It has been observed that interference fringes are produced only when the difference between the optical path lengths of the two component beams are less than a certain maximum length. For conventional light sources it may be as high as a few centimeters, whereas for common lasers it may extend to a few meters, but it is nevertheless finite. The maximum difference of path length under which fringes are observed is called the coherence length of the source. Thus, to minimize the effect of coherence length, the optical path lengths of the two component beams should be substantially equal near the center of the pattern to be generated.
Referring now to FIG. 2, there is shown an alternative apparatus 20 for piecewise generation of grating-like patterns. The apparatus 20 is arranged for minimizing the optical path length difference of the two intersecting component beams. The apparatus 20 is similar to apparatus 10 shown in FIG. 1 except for the addition of reflectors 21 and 22. Numbers used in FIG. 1 to designate certain elements are used in FIG. 2 to designate the same elements. Apparatus 20 of FIG. 2, in addition to the beamsplitter 14 and reflector 17, includes reflectors 21 and 22. Component beam 16 is reflected by reflectors 21 and 22 to make the optical path length "adefh" of component beam 16 substantially equal to optical path length "abeh" of component beam 15 while keeping the difference between the number of reflections in the component beams an even number.
In one particular arrangement of interferometric apparatus shown in FIG. 2, the relationships between the beamsplitter 14, reflectors 17, 21 and 22, and component beams 15 and 16 are as follows:
ac = bc = de
ad = ce
ep = √2 de
θ = < pef = 45°
< ade = < dec = 90°
With the component beams 15 and 16 adjusted so that the difference between their optical path lengths is zero, angle φ between the two intersecting beams can be adjusted by pivoting reflector 22 about point p without changing the difference between the path lengths of component beams 15 and 16.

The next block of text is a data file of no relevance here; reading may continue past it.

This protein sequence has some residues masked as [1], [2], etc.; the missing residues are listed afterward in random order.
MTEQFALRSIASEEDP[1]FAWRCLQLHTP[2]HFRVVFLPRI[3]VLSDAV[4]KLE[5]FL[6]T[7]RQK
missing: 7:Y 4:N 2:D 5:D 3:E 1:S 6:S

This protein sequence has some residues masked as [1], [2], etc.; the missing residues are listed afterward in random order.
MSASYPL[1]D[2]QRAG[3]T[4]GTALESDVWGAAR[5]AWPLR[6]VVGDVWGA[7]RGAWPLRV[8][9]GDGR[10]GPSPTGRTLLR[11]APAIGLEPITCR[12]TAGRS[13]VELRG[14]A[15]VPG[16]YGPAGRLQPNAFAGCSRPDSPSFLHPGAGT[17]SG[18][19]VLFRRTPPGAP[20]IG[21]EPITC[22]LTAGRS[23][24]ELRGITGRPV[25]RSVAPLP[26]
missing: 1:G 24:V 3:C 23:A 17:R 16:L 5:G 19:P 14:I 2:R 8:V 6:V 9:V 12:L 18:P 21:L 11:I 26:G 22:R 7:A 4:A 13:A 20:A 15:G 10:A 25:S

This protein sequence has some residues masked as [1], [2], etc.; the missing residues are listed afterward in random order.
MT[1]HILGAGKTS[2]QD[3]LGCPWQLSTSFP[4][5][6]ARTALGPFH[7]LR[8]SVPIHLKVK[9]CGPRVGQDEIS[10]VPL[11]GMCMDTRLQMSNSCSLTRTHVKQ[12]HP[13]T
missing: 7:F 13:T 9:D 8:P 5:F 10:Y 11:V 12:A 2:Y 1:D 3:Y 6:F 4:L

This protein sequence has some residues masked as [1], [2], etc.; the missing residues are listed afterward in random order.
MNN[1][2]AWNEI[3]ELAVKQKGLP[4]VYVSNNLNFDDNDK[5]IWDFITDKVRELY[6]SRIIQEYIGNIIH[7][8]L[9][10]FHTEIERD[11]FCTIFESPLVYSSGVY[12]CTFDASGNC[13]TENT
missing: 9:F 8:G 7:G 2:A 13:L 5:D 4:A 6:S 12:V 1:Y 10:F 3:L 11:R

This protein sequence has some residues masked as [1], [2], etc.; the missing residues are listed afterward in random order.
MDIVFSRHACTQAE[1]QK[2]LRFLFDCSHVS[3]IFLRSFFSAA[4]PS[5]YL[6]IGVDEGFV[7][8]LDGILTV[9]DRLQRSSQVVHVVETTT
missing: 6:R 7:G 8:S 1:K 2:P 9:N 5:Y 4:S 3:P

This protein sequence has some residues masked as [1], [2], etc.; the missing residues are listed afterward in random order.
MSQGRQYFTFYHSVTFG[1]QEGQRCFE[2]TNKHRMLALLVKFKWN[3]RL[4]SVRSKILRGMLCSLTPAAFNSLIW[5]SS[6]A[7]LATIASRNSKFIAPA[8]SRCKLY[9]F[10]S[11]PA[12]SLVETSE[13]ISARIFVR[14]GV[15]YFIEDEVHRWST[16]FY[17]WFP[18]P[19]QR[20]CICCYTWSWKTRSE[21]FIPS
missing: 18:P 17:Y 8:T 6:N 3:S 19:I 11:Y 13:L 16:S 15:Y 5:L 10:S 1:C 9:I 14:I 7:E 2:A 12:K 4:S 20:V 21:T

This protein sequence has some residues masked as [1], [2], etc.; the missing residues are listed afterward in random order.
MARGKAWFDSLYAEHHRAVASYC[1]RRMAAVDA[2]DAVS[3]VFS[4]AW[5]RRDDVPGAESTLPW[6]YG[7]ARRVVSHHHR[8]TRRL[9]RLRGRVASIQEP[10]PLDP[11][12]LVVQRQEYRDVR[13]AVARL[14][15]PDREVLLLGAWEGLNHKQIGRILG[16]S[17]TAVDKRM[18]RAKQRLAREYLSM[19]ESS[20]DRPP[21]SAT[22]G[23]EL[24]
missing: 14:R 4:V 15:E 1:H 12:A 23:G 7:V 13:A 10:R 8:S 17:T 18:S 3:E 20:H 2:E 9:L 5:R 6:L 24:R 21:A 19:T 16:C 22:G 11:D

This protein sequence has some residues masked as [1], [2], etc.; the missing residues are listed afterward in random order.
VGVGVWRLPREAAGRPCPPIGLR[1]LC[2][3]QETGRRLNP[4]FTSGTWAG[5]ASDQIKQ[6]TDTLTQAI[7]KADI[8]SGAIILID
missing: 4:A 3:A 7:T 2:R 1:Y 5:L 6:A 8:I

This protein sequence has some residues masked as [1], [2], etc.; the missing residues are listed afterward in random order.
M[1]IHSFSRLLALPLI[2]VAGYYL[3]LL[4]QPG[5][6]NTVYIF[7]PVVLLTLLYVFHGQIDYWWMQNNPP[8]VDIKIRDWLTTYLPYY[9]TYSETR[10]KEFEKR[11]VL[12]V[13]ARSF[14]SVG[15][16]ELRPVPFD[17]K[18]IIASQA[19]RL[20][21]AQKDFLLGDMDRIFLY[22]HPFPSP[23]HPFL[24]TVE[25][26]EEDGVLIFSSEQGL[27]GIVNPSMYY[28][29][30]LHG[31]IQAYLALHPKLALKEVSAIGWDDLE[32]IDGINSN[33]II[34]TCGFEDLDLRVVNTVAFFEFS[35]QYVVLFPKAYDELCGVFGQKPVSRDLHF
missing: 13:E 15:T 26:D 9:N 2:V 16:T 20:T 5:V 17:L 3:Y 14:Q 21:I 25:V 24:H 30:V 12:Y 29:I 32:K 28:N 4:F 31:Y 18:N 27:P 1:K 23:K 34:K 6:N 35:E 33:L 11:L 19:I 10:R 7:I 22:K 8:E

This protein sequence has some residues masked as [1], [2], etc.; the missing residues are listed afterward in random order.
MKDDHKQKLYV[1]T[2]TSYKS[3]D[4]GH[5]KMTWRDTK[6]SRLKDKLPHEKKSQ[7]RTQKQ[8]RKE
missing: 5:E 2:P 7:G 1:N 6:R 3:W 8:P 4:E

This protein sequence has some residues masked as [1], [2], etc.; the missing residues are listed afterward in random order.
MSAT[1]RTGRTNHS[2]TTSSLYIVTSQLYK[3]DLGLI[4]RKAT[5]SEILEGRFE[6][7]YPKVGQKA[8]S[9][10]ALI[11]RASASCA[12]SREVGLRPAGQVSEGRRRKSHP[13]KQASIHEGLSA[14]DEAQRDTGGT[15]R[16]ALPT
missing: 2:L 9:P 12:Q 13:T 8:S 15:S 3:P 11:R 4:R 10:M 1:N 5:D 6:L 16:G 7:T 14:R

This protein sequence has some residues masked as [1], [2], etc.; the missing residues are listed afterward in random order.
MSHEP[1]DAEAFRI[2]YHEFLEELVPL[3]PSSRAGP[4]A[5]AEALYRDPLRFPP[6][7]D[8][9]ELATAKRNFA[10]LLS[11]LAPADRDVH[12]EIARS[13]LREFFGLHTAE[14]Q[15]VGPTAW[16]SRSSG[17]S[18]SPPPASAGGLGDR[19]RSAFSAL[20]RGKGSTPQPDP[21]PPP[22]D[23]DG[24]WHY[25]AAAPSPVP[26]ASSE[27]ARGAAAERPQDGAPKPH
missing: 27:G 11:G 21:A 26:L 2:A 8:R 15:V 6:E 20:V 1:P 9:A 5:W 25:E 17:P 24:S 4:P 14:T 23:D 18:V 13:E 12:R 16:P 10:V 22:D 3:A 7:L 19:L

The exact numerical relations given above for FIG. 2 are based on the assumption of an infinitesimally thin beamsplitter. Beamsplitters of finite thickness will make a slight change in the effective length of path ad. This change can easily be compensated for by making a small adjustment, for example, either in angle θ, or in the ratio of length ep to de. Such change in no way affects the maintenance of zero path length difference with adjustment of φ, as described in the preceding paragraph.
It is to be understood that the above-described arrangements are illustrative of the application of the principles of the invention. As various changes could be made in the above-disclosed arrangements without departing from the scope of the invention, it is intended that all matter contained in the above description, or shown in the accompanying drawings, shall be interpreted as illustrative and not in a limiting sense.
|Cited Patent||Filing date||Publication date||Applicant||Title|
|US3507564 *||Nov 15, 1965||Apr 21, 1970||Nat Res Dev||Method of making a three-dimensional diffraction grating|
|US3650605 *||Oct 15, 1970||Mar 21, 1972||Xerox Corp||Interferometric apparatus with controlled scanning means|
|US3728006 *||Oct 20, 1971||Apr 17, 1973||Trw Inc||Holographic schlieren method|
|DE1965448A1 *||Dec 30, 1969||Jul 1, 1971||Philips Patentverwaltung||Verfahren und Anordnung zur Aufnahme von Punkthologrammen|
|Citing Patent||Filing date||Publication date||Applicant||Title|